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Neurol Clin. 1989 Feb;7(1):9-23.

Hereditary motor-sensory neuropathies. Charcot-Marie-Tooth syndrome.

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VA Medical Center, University of Washington Medical School, Seattle.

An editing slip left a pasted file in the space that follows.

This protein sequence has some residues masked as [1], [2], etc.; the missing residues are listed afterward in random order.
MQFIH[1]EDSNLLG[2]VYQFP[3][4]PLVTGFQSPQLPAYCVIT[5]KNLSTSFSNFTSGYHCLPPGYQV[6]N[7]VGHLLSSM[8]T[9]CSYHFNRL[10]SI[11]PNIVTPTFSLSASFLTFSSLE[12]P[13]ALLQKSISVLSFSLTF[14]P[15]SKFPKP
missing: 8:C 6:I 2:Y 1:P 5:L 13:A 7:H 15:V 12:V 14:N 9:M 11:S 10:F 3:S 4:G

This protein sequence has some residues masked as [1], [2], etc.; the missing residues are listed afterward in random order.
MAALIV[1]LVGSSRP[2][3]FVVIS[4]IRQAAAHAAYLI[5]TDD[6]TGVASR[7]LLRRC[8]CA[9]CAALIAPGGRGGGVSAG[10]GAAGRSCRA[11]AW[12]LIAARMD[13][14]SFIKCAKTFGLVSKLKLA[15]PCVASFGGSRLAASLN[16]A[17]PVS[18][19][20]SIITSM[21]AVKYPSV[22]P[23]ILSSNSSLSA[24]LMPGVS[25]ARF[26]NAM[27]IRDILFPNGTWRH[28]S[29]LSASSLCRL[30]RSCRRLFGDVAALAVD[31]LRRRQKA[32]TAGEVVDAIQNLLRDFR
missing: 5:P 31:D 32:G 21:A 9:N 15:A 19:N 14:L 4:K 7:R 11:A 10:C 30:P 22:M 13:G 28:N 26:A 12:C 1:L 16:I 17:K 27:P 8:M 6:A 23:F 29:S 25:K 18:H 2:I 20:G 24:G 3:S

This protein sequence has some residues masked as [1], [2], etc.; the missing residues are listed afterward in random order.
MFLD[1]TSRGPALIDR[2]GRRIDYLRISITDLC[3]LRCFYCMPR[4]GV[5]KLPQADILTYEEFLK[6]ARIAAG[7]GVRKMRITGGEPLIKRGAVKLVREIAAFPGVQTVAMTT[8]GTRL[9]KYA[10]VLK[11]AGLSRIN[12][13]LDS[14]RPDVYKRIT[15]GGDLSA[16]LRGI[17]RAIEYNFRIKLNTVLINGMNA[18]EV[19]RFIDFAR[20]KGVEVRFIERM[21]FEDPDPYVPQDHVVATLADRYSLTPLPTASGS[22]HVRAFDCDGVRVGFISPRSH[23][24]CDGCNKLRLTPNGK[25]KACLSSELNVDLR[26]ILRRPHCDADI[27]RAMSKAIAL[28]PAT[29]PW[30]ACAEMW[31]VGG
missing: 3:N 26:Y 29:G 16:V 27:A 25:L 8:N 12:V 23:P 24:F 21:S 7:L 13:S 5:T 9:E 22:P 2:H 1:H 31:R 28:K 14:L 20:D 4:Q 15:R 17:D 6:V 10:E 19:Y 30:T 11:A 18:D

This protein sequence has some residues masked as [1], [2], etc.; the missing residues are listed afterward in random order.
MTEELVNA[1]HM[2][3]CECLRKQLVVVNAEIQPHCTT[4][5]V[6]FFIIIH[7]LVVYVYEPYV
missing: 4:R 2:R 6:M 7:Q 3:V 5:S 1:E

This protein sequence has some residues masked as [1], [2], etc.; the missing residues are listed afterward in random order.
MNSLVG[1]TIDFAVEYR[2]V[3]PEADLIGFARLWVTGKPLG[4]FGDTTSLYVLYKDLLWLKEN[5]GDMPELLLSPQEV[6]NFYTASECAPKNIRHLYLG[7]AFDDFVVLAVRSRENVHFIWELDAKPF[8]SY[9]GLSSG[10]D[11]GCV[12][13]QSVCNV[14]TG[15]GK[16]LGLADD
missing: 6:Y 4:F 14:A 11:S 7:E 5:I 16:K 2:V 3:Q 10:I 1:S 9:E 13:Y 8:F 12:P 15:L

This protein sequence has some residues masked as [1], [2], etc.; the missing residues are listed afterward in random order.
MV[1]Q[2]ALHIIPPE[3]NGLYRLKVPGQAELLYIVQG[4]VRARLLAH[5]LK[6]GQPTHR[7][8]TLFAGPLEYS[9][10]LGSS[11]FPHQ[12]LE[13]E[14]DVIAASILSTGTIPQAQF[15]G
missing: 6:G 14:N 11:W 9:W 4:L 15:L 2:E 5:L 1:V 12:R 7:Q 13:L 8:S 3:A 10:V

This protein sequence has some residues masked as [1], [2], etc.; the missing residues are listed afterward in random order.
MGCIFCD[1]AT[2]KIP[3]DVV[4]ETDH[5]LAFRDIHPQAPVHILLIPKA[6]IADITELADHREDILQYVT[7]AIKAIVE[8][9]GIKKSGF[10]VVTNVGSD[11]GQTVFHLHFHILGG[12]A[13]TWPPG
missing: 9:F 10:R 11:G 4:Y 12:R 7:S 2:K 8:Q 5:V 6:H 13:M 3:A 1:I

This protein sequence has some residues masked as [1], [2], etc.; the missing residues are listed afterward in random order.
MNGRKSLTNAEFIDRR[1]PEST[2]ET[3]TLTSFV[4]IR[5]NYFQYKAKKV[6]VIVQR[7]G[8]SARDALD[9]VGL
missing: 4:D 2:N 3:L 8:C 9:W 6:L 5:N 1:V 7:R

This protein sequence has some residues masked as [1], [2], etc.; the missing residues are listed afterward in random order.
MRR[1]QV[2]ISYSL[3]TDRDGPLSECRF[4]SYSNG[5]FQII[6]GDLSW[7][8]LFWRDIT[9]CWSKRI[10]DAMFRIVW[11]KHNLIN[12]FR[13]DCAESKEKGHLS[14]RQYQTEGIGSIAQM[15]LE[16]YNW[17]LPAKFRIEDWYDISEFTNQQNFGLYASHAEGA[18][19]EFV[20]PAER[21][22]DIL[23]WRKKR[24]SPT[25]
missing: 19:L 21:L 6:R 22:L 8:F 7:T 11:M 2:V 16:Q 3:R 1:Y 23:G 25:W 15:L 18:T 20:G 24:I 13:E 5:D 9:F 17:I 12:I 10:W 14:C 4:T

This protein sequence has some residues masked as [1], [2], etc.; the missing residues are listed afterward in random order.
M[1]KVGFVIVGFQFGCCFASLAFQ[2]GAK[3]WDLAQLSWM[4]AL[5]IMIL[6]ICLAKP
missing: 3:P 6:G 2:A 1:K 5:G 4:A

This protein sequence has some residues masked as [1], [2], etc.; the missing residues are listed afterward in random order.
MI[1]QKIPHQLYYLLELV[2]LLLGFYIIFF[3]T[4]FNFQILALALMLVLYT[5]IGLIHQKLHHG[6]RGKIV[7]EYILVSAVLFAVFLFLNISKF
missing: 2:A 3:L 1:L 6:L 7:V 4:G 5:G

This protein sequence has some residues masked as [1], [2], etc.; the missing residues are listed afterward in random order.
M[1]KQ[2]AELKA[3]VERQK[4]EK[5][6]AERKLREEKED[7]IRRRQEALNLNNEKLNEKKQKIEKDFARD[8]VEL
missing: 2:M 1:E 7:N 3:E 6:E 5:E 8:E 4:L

The Charcot-Marie-Tooth (CMT) syndrome is also referred to as hereditary motor-sensory neuropathy (HMSN). It is not a single disease but has a multitude of genetic causes. The typical clinical characteristics are distal muscle weakness and atrophy, depressed tendon reflexes, often slow motor NCV, and the frequent finding of other similarly affected relatives. The most common variant of this syndrome is HMSN-I showing autosomal dominant inheritance, markedly slow motor NCV and nerve hypertrophy. One form of HMSN-I is linked to the Duffy locus on chromosome 1. There are numerous other varieties of HMSN including other autosomal dominant conditions such as HMSN-II (with nearly normal motor NCV) and several types of familial amyloid neuropathy (with specific amino acid substitutions in transthyretin); autosomal recessive conditions such as HMSN-III (Déjérine-Sottas hypertrophic neuropathy of childhood) and Refsum's disease (defect of phytanic acid metabolism); and conditions produced by mutations on the X chromosome such as X-linked HMSN, Fabry trihexoside storage disease, and adrenomyeloneuropathy. The known biochemical abnormalities, chromosomal locations, clinical findings and genetic counseling of these disorders are reviewed.

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